Part of what followed was a realisation that I didn't have a clue how to dress. I had to start pretty much from scratch and try to learn. And that leather jacket – with collar turned up as a friend suggested – was the first piece of statement clothing I bought. You could dress it down or up. You could wear it anywhere – I did. And looking back, it was probably the first piece of clothing that I bought then that has survived that process of learning. It was my first 'right' piece.
You never forget your first leather jacket. I'm not about to throw it out just yet – although it's so battered that I've been wearing it less and less in the last couple of years. It's been re-lined twice, but the pockets have gone again and the leather itself is worn in a number of places, plus there are a number of little snicks where I left it hung over an armchair once, only for one of the cats to walk all over it with claws out.
This new jacket will be hung up carefully in the wardrobe when it's not being worn. There will be no repeat of that feline episode.
I am not ready for 'frumpy'. And I need to give myself a slap to stop falling into the temptation of being conventional. Decades of silent tears, spilt first because I longed to be 'normal' and then because I'd lost whoever the real me was by trying to be something I wasn't, should have taught me that happiness doesn't lie down that route.
But there seems to be a huge appetite for approbation from the more naturally conventionally inclined; from society and The Establishment even.
Look at actors. Once upon a time, considered far from respectable, but now regularly hobnobbing with royalty and picking up honours. The same goes for rock stars and writers and even journalists.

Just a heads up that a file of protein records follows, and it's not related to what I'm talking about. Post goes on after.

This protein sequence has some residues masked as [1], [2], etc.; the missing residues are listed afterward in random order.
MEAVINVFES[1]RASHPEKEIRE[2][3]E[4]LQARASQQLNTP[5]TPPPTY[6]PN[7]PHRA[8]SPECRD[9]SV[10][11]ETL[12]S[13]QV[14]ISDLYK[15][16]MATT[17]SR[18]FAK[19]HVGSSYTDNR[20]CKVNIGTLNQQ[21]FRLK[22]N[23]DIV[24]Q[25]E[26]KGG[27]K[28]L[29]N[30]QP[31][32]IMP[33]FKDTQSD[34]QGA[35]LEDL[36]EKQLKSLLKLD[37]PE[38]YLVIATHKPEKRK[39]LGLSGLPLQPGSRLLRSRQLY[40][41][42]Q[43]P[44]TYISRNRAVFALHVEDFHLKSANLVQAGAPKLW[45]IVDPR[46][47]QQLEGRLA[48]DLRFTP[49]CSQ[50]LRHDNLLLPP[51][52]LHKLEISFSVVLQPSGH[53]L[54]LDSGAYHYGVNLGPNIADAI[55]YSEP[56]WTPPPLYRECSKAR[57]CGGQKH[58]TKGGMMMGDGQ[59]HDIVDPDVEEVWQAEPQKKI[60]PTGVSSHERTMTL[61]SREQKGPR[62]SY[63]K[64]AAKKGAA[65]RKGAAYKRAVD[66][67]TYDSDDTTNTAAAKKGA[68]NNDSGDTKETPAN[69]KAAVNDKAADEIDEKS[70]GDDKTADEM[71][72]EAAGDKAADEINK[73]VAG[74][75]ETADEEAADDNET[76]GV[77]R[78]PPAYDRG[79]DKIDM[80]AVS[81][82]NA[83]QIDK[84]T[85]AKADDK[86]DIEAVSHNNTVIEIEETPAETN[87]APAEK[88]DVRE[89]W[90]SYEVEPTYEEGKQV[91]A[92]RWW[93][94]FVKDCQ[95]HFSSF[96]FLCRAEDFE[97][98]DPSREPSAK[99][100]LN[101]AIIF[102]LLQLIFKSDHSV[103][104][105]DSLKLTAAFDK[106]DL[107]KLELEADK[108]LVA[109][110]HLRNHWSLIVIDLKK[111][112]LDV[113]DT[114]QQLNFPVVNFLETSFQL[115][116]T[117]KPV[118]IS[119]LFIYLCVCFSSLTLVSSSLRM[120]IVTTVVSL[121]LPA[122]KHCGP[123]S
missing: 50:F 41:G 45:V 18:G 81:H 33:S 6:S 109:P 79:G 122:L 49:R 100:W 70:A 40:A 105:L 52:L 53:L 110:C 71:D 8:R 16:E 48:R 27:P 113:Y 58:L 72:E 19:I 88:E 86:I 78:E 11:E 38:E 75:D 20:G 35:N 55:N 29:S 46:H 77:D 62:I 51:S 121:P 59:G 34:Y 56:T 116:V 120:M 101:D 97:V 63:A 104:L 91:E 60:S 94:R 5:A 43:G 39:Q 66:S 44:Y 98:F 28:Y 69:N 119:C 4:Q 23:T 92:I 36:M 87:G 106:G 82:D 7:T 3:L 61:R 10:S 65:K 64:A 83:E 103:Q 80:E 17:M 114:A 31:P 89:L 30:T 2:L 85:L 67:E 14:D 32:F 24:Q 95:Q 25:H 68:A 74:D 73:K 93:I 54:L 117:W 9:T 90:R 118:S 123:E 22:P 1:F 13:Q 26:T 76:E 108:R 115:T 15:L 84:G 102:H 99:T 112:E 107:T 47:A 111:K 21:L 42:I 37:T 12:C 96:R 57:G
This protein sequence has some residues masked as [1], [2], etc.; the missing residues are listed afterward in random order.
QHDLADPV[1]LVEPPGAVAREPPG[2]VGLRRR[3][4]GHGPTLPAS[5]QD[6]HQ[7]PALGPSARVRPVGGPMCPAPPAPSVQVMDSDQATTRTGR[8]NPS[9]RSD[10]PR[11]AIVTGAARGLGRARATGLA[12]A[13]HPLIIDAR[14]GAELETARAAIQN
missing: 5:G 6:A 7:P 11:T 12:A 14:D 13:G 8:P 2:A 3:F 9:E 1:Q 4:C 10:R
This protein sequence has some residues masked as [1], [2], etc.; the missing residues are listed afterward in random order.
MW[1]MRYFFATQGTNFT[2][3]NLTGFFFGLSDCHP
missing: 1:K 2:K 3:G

Journalists, for goodness sake! Why don't we want to be outlaws and reprobates any more? What happened to the spirit of rebellion and non-conformity? What great art or music or literature has ever been made from conformity?
It's such an irony that my parents are, in religious terms, non-conformists. My mother, in her determined effort to make me a poster girl for conformity, stuck me in handed-down tweed twin sets and (imitation) pearls in my teens. If such a thing had been possible, I imagine she'd have had me joining the WI (junior section) and making jam to sell at jumble sales.
So I have to fight regularly against this deep-seated compulsion to conform. Never was it revealing itself more than in my panic about what clothing to wear on our forthcoming trip on the Orient Express. Given the stuff I'd been browsing on the web recently, I was in mortal danger of inventing whole new levels of twee.
The leather jacket has pulled me back from the brink. Now even if I wear the smart new trousers (a dark, tweedy check) and a plain blouse, if I top it all off with the jacket, with collar turned insouciantly up, then even such an ensemble gains an edge. And there are, of course, plenty of other things that I could do with it: wearing the bowler hat that I bought in Berlin last year, for instance: it might not quite make me Sally Bowles, but it'll be a million miles from Hyacinth Bucket.